A moving celebration of education

Emmanuel Escamilla talks Wednesday about growing up with nothing, making it to Harvard and now helping children in Modesto through his CodeX program.
Emmanuel Escamilla talks Wednesday about growing up with nothing, making it to Harvard and now helping children in Modesto through his CodeX program. mbicek@modbee.com

We had many favorite moments from our “Innovate, Educate, Celebrate” Bee Amplified event Wednesday at the Gallo Center for the Arts. But the best actually came after the show ended. That’s when we heard from those who attended, explaining how much it all meant.

Several spoke of tears welling in their eyes as Emmanuel Escamilla charted his journey from “Devil’s Street” in south Modesto through Modesto’s schools to UC Berkeley and now graduate school at Harvard.

Others beamed with joy describing close encounters with the “Mighty Milers” of Wilson Elementary, who ran through the auditorium shouting their enthusiasm.

Ron Boren, a sixth-grade teacher at Tuolumne Elementary, and his students and their “Aunt Sally” had the Foster Family Theater rocking to a song about PEMDAS. How anyone turns a process for solving mathematical equations into a sing-and-shout number is as astounding as it was entertaining.

There were videos about law enforcement walking young kids to school through tough neighborhoods; mentoring classes through Sierra Vista; classes for parents in a “café” setting; and a “pathway” at Johansen that leads students into careers in digital film, game design and video arts. What would any show be without zombies – a group of Forensics/Biotech students from Enochs High.

Panelists stepped into the spotlight for discussions about taking motivated high school students and turning them into well-paid employees at E.&J. Gallo Winery upon graduation. Another panel described the United Patterson program that inspires every student to make a commitment to continuing his or her education.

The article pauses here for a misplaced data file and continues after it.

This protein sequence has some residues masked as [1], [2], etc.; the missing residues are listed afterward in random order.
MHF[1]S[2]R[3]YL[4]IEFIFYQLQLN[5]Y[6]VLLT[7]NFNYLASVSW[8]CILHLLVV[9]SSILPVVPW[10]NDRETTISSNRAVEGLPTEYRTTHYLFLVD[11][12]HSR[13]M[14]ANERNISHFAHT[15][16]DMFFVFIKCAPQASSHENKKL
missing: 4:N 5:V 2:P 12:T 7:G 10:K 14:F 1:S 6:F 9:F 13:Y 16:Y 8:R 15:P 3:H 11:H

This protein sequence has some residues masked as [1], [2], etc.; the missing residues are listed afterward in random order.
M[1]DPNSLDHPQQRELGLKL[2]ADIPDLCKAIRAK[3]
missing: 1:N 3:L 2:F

More tears as Davis High Language Institute students – some refugees – spoke of their joy and pride in being in America and how speaking our language gives them hope of fulfilling their dreams.

Finally, Modesto’s Ninja Poet, Sam Pierstorff, closed the show rapping with his “A Cup of Hope,” in which he described children “who do not simply reach for the stars, but instead rip them straight out of the sky.”

We partnered on this night with the Stanislaus Community Foundation, an organization that not only sees the best in our communities but sees how to make our communities better. The dedication of Marian Kaanon, Jessica Chang Irish and Amanda Hughes was both inspiring and motivating. We knew bringing such moments to Modesto would be fun; we did not expect to be so impressed, excited and moved by the students and those who dedicate their lives to them.

How thrilling it was to see almost every seat filled with people from all parts of our community – proud parents; just-as-proud school administrators; teachers; elected leaders; and hundreds of Bee readers. They came to help us celebrate. And celebrate we did.